JUNIUS MARION FUTRELL, Arkansas's 30th governor, was born in Greene County, Arkansas, on August 14, 1870. He attended the University of Arkansas from 1892 to 1893, studied law, and was admitted to the bar in 1913. Futrell taught school, farmed, and worked in the timber industry before entering politics. In 1896 he was elected to the Arkansas House of Representatives and reelected in 1900 and 1902. He was elected clerk of the Circuit Court in 1906, and held that office for four years. Futrell served in the Arkansas Senate from 1913 to 1917, serving as president from 1913 to 1915. On March 10, 1913, Governor Joseph T. Robinson resigned from office, and Futrell, who was president of the Senate at the time, became acting governor. He served in this capacity until July 23, 1913. In 1922, he was appointed Circuit Court judge for the Second Judicial District, and then served as chancellor of the 12th District from 1923 to 1933. On November 8, 1932, Futrell was elected to a full term as Governor of Arkansas, and on January 10, 1933 he was sworn into office. He was reelected to a second term on November 6, 1934. During his tenure, the Refunding Act was enacted, the Arkansas Prohibition Act was rescinded, and the State Planning Board was established. Also, the Arkansas Department of Public Welfare was created, the 19th and 20th Amendments to the state constitution were adopted, and gambling measures were enacted to help relieve the state's financial problems. Futrell left office on January 12, 1937, and later served as the attorney for the Dyess Colony, Inc. Governor Futrell died on June 20, 1955, and is buried at the Linwood Cemetery, Paragould, Arkansas.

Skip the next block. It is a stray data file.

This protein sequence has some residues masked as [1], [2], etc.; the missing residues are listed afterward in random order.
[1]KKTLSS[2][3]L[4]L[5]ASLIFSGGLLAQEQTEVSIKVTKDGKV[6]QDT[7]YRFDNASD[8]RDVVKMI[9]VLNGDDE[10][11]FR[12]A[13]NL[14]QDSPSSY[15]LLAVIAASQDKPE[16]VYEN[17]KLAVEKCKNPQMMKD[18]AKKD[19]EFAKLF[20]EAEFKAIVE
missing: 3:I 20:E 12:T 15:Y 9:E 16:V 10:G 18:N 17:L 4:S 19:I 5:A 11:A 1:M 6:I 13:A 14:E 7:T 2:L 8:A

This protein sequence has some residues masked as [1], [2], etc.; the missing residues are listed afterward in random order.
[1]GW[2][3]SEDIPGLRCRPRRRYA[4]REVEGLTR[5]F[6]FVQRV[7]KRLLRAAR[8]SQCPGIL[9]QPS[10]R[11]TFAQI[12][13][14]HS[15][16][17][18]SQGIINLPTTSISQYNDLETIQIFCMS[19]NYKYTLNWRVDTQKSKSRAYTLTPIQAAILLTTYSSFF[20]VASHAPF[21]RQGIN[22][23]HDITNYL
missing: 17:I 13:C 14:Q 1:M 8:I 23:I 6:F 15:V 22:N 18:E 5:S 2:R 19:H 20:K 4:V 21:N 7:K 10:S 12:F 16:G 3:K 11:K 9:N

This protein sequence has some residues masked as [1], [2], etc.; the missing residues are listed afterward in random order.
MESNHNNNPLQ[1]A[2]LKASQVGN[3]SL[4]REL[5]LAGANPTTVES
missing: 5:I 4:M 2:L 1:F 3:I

Sources:

Sobel, Robert, and John Raimo, eds. Biographical Directory of the Governors of the United States, 1789-1978, Vol. 1, Westport, Conn.; Meckler Books, 1978. 4 vols.

Donovan, Timothy P., and Willard B. Gatewood, Jr., The Governors of Arkansas, Essays In Political Biography, Fayetteville; The University of Arkansas Press, 1981

Old State House Museum